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New Uvalde Report Reveals Unforgivable New Details

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When Americans began to hear about the horrors that occurred at Robb Elementary School in Uvalde, Texas, they were heartbroken.  A young gunman had entered the school, opened fire, and taken the lives of 19 children and 2 adults.

But when the nation started to catch wind of the unconscionably poor response by local police, they were enraged.

Videos from that fateful day showed officers refusing to enter the school, even as gunshots rang out from the classrooms within.  Worse still:  Some local bystanders and parents were ready and willing to take matters into their own hands, but were detained by the same unresponsive police.

This week, a new report into the incident revealed a horrible truth.

A Texas police officer had the Uvalde gunman in his sights but never fired a shot, believing — perhaps incorrectly — that he needed permission to fire, a new study of the mass killing revealed Wednesday.

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The report from Texas State University, reviewing the law enforcement response to the deadly attack at Robb Elementary School, raised the troubling question of whether Salvador Rolando Ramos could have been stopped before he even entered the campus where he would kill 19 children and two teachers on May 24.

Texas State University’s Advanced Law Enforcement Rapid Response Training, which regularly evaluates active shooter responses, pointed to several significant errors that were made before Ramos walked through an open school door.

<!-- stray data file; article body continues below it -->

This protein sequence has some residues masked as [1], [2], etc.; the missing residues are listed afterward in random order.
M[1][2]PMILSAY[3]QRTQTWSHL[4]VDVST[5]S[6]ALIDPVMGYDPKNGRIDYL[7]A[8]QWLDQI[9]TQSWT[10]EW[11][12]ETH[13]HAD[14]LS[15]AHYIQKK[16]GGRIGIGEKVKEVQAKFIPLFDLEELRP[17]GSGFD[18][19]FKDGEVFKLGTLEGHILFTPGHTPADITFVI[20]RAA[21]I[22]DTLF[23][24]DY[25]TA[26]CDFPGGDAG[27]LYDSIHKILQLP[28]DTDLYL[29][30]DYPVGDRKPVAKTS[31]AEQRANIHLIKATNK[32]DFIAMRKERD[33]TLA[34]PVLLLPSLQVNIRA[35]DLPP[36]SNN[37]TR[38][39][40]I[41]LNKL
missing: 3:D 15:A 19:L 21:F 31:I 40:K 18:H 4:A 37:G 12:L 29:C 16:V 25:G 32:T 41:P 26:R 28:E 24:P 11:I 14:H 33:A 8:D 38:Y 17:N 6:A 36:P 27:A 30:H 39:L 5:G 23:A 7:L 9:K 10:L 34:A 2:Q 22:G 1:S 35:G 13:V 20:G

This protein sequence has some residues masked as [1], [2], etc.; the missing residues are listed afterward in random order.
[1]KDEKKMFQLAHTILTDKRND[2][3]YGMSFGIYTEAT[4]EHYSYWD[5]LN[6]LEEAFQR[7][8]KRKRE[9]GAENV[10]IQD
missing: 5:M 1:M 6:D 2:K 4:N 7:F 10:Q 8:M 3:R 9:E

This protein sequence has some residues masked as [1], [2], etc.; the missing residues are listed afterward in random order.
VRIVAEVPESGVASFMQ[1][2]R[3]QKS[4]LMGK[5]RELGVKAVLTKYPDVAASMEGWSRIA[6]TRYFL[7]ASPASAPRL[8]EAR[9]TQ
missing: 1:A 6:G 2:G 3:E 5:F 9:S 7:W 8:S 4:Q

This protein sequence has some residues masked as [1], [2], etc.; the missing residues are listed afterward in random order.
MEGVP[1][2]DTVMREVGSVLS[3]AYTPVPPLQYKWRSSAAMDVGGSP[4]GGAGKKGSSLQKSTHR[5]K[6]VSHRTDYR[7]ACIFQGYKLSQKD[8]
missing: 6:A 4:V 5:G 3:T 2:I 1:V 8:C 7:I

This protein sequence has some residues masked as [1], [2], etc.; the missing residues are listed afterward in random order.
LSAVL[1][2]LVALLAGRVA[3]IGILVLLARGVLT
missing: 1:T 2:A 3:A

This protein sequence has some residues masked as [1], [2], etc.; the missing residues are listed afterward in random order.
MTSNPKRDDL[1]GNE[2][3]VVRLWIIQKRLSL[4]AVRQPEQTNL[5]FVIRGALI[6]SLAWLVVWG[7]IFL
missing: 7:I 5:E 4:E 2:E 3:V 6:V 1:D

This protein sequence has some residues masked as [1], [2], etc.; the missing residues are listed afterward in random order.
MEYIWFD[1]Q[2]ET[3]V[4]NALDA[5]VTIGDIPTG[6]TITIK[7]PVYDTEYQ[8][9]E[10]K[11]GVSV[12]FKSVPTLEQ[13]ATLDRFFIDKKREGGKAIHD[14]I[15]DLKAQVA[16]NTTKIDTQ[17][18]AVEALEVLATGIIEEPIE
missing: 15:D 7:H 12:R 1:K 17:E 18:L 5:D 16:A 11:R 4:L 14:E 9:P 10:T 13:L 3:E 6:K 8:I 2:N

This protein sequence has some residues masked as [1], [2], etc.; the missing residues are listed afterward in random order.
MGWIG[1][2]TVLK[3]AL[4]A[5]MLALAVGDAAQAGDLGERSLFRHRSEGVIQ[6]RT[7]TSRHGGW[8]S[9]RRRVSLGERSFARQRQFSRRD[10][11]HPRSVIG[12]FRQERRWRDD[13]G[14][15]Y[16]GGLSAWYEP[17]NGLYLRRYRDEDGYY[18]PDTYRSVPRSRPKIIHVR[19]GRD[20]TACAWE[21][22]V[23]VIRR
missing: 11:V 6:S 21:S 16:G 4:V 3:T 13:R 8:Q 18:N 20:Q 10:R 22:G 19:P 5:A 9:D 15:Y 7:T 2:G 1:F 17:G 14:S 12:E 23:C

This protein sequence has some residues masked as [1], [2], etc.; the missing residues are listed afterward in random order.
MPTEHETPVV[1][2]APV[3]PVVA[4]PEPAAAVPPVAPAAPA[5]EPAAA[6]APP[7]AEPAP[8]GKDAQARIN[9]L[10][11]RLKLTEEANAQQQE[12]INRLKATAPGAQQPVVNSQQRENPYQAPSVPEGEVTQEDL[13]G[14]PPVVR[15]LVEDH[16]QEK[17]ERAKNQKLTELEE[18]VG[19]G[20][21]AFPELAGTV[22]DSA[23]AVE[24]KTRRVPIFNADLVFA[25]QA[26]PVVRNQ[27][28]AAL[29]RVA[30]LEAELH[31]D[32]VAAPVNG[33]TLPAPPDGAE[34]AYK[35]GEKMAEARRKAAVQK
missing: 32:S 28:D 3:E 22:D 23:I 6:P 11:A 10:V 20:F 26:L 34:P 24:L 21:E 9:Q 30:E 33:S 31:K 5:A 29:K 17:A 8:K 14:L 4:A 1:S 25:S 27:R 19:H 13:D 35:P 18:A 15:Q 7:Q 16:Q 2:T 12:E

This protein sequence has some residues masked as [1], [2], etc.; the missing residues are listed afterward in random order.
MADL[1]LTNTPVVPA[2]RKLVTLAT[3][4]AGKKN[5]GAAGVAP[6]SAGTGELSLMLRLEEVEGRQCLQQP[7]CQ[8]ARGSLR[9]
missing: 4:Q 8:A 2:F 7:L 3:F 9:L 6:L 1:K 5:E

The tale is nearly unforgivable.

The most disturbing could be that a Uvalde police officer reported he was at the scene where Ramos, 18, had crashed his truck before he got out carrying a rifle.

The killer walked into the teachers’ parking lot at 11:32 a.m. “and fired through windows into the westmost rooms prior to entering the building,” according to the report, titled “Robb Elementary School Attack Response Assessment and Recommendations.”

Before Ramos entered the school at 11:33 a.m., “a Uvalde Police Officer on scene at the crash site observed the suspect carrying a rifle outside the west hall entry.”

“The officer, armed with a rifle, asked his supervisor for permission to shoot the suspect,” the report continued. “However, the supervisor either did not hear or responded too late. The officer turned to get confirmation from his supervisor and when he turned back to address the suspect, he had entered the west hallway unabated.”

It has long been believed that law enforcement’s unbelievably poor response cost lives on that day, and there is little doubt that evidence supporting this claim will continue to emerge in the coming weeks.

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About the Author:
As a lifelong advocate for the dream promised us in the Constitution, Andrew West has spent his years authoring lush prose editorial dirges regarding America's fall from grace and her path back to prosperity. When West isn't railing against the offensive whims of the mainstream media or the ideological cruelty that is so rampant in the US, he spends his time seeking adventurous new food and fermented beverages, with the occasional round of golf peppered in.